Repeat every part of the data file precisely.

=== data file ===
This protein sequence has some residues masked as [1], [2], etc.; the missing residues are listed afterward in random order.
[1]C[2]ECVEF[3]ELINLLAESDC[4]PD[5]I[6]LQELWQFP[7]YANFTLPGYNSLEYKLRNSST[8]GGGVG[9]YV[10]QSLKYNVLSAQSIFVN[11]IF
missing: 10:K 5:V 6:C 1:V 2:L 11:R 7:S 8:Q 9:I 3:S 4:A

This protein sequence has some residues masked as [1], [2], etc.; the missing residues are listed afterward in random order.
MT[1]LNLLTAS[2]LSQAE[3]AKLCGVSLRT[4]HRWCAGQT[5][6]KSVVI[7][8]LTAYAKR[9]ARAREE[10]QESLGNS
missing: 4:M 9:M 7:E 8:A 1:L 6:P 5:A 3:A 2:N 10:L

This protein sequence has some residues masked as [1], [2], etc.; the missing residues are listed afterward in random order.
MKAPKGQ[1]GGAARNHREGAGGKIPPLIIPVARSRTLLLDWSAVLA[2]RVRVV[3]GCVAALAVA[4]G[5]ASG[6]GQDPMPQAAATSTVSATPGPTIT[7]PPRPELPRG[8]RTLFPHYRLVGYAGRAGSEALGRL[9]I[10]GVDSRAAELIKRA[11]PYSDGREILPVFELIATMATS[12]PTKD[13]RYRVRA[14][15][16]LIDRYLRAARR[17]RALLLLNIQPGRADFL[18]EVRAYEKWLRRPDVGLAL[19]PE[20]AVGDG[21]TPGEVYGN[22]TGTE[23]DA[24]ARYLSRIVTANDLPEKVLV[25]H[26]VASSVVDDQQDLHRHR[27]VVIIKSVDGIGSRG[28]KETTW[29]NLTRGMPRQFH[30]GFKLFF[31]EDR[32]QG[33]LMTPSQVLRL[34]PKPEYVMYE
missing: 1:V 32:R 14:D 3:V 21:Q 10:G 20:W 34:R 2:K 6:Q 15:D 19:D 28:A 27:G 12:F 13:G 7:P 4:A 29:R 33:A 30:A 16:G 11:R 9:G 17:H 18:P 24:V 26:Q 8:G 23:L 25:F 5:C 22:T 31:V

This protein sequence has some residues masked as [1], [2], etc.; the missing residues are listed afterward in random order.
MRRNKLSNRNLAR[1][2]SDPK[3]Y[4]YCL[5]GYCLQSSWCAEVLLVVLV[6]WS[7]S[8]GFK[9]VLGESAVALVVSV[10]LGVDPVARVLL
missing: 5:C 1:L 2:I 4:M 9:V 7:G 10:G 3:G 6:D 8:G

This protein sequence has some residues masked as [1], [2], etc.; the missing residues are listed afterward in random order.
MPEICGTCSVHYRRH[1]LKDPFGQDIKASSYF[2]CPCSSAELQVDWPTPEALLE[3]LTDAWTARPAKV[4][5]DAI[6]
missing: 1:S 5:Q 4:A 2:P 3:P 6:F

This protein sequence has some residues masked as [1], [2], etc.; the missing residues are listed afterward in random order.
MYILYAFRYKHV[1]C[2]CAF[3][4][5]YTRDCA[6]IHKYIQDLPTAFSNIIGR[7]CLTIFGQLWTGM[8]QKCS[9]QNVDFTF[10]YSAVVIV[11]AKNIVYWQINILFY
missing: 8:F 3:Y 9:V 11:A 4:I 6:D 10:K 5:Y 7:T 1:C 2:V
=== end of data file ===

This protein sequence has some residues masked as [1], [2], etc.; the missing residues are listed afterward in random order.
[1]C[2]ECVEF[3]ELINLLAESDC[4]PD[5]I[6]LQELWQFP[7]YANFTLPGYNSLEYKLRNSST[8]GGGVG[9]YV[10]QSLKYNVLSAQSIFVN[11]IF
missing: 10:K 5:V 6:C 1:V 2:L 11:R 7:S 8:Q 9:I 3:S 4:A

This protein sequence has some residues masked as [1], [2], etc.; the missing residues are listed afterward in random order.
MT[1]LNLLTAS[2]LSQAE[3]AKLCGVSLRT[4]HRWCAGQT[5][6]KSVVI[7][8]LTAYAKR[9]ARAREE[10]QESLGNS
missing: 4:M 9:M 7:E 8:A 1:L 6:P 5:A 3:A 2:N 10:L

This protein sequence has some residues masked as [1], [2], etc.; the missing residues are listed afterward in random order.
MKAPKGQ[1]GGAARNHREGAGGKIPPLIIPVARSRTLLLDWSAVLA[2]RVRVV[3]GCVAALAVA[4]G[5]ASG[6]GQDPMPQAAATSTVSATPGPTIT[7]PPRPELPRG[8]RTLFPHYRLVGYAGRAGSEALGRL[9]I[10]GVDSRAAELIKRA[11]PYSDGREILPVFELIATMATS[12]PTKD[13]RYRVRA[14][15][16]LIDRYLRAARR[17]RALLLLNIQPGRADFL[18]EVRAYEKWLRRPDVGLAL[19]PE[20]AVGDG[21]TPGEVYGN[22]TGTE[23]DA[24]ARYLSRIVTANDLPEKVLV[25]H[26]VASSVVDDQQDLHRHR[27]VVIIKSVDGIGSRG[28]KETTW[29]NLTRGMPRQFH[30]GFKLFF[31]EDR[32]QG[33]LMTPSQVLRL[34]PKPEYVMYE
missing: 1:V 32:R 14:D 3:V 21:Q 10:G 20:W 34:R 2:K 6:Q 15:D 19:D 28:A 27:G 12:F 13:G 7:P 4:A 29:R 33:A 30:A 16:G 11:R 9:G 17:H 18:P 24:V 26:Q 8:G 23:L 25:F 5:C 22:T 31:V

This protein sequence has some residues masked as [1], [2], etc.; the missing residues are listed afterward in random order.
MRRNKLSNRNLAR[1][2]SDPK[3]Y[4]YCL[5]GYCLQSSWCAEVLLVVLV[6]WS[7]S[8]GFK[9]VLGESAVALVVSV[10]LGVDPVARVLL
missing: 5:C 1:L 2:I 4:M 9:V 7:G 10:G 3:G 6:D 8:G

This protein sequence has some residues masked as [1], [2], etc.; the missing residues are listed afterward in random order.
MPEICGTCSVHYRRH[1]LKDPFGQDIKASSYF[2]CPCSSAELQVDWPTPEALLE[3]LTDAWTARPAKV[4][5]DAI[6]
missing: 1:S 5:Q 4:A 2:P 3:P 6:F

This protein sequence has some residues masked as [1], [2], etc.; the missing residues are listed afterward in random order.
MYILYAFRYKHV[1]C[2]CAF[3][4][5]YTRDCA[6]IHKYIQDLPTAFSNIIGR[7]CLTIFGQLWTGM[8]QKCS[9]QNVDFTF[10]YSAVVIV[11]AKNIVYWQINILFY
missing: 8:F 3:Y 9:V 11:A 4:I 6:D 10:K 5:Y 7:T 1:C 2:V